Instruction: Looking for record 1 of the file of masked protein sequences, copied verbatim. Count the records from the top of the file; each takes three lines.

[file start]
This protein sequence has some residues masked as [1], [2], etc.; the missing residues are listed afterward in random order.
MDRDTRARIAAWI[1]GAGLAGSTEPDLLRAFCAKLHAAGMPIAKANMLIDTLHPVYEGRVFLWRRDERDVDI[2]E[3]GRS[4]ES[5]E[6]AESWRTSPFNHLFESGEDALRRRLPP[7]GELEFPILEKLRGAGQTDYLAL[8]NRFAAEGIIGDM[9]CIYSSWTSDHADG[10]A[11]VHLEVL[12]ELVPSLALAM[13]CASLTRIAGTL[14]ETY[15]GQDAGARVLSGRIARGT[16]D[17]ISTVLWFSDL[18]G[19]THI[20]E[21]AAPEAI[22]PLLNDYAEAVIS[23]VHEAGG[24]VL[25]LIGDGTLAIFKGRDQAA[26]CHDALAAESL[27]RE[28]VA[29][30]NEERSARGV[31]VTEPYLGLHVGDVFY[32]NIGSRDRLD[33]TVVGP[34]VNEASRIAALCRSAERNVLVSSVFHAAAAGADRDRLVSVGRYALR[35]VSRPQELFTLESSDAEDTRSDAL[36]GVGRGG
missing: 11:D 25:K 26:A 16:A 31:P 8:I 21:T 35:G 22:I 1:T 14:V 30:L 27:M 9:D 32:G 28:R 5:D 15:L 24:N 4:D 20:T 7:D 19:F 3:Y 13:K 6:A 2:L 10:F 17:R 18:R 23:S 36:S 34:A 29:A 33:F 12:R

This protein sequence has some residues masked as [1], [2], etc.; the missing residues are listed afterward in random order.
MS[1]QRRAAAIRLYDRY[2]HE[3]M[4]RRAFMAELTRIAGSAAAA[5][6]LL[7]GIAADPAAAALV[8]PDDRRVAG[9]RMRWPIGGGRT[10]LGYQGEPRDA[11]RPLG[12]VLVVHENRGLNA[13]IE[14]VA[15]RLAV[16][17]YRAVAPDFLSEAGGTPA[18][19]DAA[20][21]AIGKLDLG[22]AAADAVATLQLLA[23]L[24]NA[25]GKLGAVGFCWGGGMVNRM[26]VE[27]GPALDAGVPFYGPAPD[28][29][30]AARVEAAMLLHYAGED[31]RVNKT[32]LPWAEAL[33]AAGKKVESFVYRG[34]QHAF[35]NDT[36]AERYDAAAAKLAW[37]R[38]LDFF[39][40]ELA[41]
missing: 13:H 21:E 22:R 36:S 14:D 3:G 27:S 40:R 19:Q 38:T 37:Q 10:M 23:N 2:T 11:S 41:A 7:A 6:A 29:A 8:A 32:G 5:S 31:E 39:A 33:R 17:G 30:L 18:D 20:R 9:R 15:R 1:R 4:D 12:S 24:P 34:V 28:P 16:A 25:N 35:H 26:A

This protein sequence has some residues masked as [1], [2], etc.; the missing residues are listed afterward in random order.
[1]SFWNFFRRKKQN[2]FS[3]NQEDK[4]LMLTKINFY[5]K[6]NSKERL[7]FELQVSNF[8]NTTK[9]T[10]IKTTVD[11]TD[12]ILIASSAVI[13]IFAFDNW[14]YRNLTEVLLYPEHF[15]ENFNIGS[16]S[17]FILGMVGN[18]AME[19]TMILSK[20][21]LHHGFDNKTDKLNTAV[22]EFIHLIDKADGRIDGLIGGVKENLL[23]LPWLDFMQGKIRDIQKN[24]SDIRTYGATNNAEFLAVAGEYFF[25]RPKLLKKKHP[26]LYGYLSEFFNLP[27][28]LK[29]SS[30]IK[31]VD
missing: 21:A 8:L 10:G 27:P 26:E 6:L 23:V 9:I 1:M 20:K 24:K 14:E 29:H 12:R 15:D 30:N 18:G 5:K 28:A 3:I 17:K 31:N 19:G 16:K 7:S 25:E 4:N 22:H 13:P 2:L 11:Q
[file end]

This protein sequence has some residues masked as [1], [2], etc.; the missing residues are listed afterward in random order.
MDRDTRARIAAWI[1]GAGLAGSTEPDLLRAFCAKLHAAGMPIAKANMLIDTLHPVYEGRVFLWRRDERDVDI[2]E[3]GRS[4]ES[5]E[6]AESWRTSPFNHLFESGEDALRRRLPP[7]GELEFPILEKLRGAGQTDYLAL[8]NRFAAEGIIGDM[9]CIYSSWTSDHADG[10]A[11]VHLEVL[12]ELVPSLALAM[13]CASLTRIAGTL[14]ETY[15]GQDAGARVLSGRIARGT[16]D[17]ISTVLWFSDL[18]G[19]THI[20]E[21]AAPEAI[22]PLLNDYAEAVIS[23]VHEAGG[24]VL[25]LIGDGTLAIFKGRDQAA[26]CHDALAAESL[27]RE[28]VA[29][30]NEERSARGV[31]VTEPYLGLHVGDVFY[32]NIGSRDRLD[33]TVVGP[34]VNEASRIAALCRSAERNVLVSSVFHAAAAGADRDRLVSVGRYALR[35]VSRPQELFTLESSDAEDTRSDAL[36]GVGRGG
missing: 11:D 25:K 26:A 16:A 31:P 8:I 21:T 35:G 22:I 1:T 14:V 30:L 27:M 9:D 32:G 28:R 5:D 15:L 24:N 4:D 20:T 7:D 19:F 3:Y 13:K 6:A 2:L 10:F 17:R 18:R 23:S 36:S 34:A 29:A 33:F 12:R